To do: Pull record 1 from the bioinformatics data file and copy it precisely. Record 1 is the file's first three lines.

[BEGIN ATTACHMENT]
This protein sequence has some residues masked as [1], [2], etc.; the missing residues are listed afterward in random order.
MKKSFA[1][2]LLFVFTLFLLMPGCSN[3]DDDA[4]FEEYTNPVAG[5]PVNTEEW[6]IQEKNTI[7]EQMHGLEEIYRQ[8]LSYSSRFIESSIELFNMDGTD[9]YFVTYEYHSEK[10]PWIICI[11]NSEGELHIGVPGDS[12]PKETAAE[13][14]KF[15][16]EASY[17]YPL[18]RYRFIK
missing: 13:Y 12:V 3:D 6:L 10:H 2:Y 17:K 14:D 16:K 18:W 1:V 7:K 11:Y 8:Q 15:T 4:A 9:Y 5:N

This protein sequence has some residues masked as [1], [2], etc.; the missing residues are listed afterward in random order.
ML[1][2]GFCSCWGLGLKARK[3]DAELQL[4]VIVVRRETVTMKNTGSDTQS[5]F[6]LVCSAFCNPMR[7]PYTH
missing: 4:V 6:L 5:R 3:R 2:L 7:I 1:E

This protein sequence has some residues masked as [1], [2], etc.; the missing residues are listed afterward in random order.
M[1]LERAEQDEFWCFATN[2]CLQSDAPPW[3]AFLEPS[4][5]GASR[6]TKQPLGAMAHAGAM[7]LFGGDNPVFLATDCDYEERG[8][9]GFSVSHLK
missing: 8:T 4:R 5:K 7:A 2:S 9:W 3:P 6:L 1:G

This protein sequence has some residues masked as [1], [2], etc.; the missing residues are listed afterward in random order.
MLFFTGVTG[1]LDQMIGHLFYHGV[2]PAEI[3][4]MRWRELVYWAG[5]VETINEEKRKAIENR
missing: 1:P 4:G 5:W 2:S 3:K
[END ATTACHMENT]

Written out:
This protein sequence has some residues masked as [1], [2], etc.; the missing residues are listed afterward in random order.
MKKSFA[1][2]LLFVFTLFLLMPGCSN[3]DDDA[4]FEEYTNPVAG[5]PVNTEEW[6]IQEKNTI[7]EQMHGLEEIYRQ[8]LSYSSRFIESSIELFNMDGTD[9]YFVTYEYHSEK[10]PWIICI[11]NSEGELHIGVPGDS[12]PKETAAE[13][14]KF[15][16]EASY[17]YPL[18]RYRFIK
missing: 13:Y 12:V 3:D 6:L 10:H 2:Y 17:K 14:D 16:K 18:W 1:V 7:K 11:Y 8:Q 15:T 4:A 9:Y 5:N